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Brainstem, Fourth Ventricle, and Petrosal Cerebellar Surface: Stepwise Anterior Exposure

Surgical Correlation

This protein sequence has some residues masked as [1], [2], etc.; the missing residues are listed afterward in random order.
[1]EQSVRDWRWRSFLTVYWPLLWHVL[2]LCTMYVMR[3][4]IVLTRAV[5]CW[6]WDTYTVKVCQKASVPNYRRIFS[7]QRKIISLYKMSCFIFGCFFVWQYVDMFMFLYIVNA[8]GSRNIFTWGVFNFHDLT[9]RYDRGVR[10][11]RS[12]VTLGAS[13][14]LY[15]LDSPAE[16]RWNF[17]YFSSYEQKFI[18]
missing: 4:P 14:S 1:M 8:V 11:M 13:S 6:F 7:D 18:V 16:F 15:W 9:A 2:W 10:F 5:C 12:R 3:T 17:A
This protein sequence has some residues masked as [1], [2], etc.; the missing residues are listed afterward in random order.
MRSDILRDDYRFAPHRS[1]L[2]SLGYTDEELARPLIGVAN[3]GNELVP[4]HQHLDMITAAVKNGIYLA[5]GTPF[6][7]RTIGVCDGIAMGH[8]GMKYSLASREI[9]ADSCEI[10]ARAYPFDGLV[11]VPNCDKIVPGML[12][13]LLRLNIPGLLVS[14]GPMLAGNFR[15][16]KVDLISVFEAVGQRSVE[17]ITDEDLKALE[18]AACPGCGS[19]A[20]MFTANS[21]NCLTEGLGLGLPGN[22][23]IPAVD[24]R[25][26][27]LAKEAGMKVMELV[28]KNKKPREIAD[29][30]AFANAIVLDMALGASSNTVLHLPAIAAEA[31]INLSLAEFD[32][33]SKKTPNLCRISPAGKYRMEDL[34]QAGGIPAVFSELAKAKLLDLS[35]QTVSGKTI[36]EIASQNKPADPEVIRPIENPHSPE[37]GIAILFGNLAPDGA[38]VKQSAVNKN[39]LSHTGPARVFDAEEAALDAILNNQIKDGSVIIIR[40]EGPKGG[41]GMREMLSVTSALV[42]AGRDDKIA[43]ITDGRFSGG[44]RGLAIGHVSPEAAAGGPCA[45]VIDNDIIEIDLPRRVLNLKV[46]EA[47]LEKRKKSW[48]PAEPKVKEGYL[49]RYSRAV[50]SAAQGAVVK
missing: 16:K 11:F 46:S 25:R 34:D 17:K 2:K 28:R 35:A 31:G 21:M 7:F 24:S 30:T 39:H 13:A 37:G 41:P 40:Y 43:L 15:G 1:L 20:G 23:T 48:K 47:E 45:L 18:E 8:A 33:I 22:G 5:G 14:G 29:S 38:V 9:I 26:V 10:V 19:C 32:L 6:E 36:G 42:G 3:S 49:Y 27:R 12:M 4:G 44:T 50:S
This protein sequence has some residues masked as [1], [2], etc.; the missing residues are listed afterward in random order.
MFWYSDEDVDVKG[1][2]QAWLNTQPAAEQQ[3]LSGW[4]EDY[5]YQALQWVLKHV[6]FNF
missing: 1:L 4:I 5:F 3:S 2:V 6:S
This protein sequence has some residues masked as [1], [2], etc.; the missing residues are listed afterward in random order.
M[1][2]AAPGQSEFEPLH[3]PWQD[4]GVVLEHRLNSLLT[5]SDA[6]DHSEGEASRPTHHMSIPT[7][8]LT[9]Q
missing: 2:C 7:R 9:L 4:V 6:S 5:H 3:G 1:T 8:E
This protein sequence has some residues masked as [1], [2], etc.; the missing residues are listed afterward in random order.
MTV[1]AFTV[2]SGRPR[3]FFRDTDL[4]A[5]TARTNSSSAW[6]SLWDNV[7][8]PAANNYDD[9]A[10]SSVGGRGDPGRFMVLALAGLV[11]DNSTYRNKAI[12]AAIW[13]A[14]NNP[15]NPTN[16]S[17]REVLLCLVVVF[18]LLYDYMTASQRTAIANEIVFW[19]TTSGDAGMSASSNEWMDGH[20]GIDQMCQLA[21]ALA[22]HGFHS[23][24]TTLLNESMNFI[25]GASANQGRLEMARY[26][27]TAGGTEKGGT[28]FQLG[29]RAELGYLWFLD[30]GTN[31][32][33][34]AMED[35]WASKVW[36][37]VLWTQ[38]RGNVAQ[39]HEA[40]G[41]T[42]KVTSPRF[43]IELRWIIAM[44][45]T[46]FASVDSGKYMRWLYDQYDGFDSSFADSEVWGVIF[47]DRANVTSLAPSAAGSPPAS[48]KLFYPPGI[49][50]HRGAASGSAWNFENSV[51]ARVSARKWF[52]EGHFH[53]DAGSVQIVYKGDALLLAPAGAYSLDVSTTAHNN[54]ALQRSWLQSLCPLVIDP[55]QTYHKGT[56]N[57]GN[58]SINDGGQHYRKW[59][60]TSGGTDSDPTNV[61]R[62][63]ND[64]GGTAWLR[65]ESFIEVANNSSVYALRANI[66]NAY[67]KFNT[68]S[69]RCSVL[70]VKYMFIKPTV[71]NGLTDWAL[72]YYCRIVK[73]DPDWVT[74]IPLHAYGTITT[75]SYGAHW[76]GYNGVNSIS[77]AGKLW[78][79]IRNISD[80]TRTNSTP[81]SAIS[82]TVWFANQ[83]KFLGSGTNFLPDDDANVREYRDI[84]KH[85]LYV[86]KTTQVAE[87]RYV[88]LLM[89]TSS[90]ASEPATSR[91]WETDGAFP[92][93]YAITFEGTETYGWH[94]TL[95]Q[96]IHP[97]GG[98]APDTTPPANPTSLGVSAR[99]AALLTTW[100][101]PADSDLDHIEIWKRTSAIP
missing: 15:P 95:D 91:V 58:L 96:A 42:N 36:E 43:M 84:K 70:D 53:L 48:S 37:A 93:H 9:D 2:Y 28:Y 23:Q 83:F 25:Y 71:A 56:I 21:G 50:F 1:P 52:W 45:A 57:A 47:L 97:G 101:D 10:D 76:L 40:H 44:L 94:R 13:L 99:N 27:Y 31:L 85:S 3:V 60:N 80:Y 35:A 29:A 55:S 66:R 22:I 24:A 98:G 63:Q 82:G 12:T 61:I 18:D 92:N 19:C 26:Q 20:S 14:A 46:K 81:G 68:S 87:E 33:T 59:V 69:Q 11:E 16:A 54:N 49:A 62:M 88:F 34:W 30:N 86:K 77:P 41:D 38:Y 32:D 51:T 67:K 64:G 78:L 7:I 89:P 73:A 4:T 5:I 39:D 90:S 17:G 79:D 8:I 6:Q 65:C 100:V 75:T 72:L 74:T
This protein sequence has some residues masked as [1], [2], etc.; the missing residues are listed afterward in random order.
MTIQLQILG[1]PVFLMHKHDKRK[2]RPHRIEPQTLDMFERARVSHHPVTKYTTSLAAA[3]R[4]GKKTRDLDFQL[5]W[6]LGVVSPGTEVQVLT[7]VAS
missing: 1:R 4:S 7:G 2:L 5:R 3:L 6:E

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A, The petrosal surface faces forward toward the posterior surface of the temporal bone. The fourth ventricle is located behind the pons and medulla. The midbrain and pons are separated by the pontomesencephalic sulcus and the pons and medulla by the pontomedullary sulcus. The trigeminal nerves arise from the midpons. The abducens nerve arises in the medial part of the pontomedullary sulcus, rostral to the medullary pyramids. The facial and vestibulocochlear nerves arise at the lateral end of the pontomedullary sulcus immediately rostral to the foramen of Luschka. The hypoglossal nerves arise anterior to the olives and the glossopharyngeal, vagus, and accessory nerves arise posterior to the olives. Choroid plexus protrudes from the foramen of Luschka behind to the glossopharyngeal and vagus nerves. B, Right cerebellopontine angle following removal of some of the medulla. The foramen of Luschka opens into the cerebellopontine angle below the junction of the facial and vestibulocochlear nerves with the lateral end of the pontomedullary sulcus. Choroid plexus protrudes from the lateral recess and foramen of Luschka behind the glossopharyngeal, vagus, and accessory nerves. The cerebellopontine fissure, a V-shaped fissure formed by the cerebellum wrapping around the pons and middle cerebellar peduncle, has a superior and inferior limb that define the margins of the cerebellopontine angle. The superior limb extends above the trigeminal nerve and the inferior limb passes below the flocculus and the nerves that pass to the jugular foramen. C, The part of the pons and medulla forming the left half of the floor of the ventricle has been removed to expose the fastigium, which divides the ventricular roof into superior and inferior parts. D, The right half of the pons has been removed to expose the upper half of the roof. The superior part of the roof is formed by the superior medullary velum. The rostral part of the lower half of the roof is formed by the nodule and inferior medullary velum and the caudal part is formed by the tela choroidea, a thin arachnoid-like membrane, in which the choroid plexus arises. E, The cerebellopontine fissure has upper and lower limbs, which meet at a later apex located at the medial end of the petrosal fissure, also called the horizontal fissure, which divides the petrosal surface into upper and lower halves. The junction of the pons and medulla, which forms the anterior wall of the left lateral recess, has been removed to expose the choroid plexus protruding through the lateral recess into the cerebellopontine angles. F, Enlarged view. The choroid plexus protrudes laterally through the foramen of Luschka into the cerebellopontine angle below the flocculus. (Images courtesy of AL Rhoton, Jr.)

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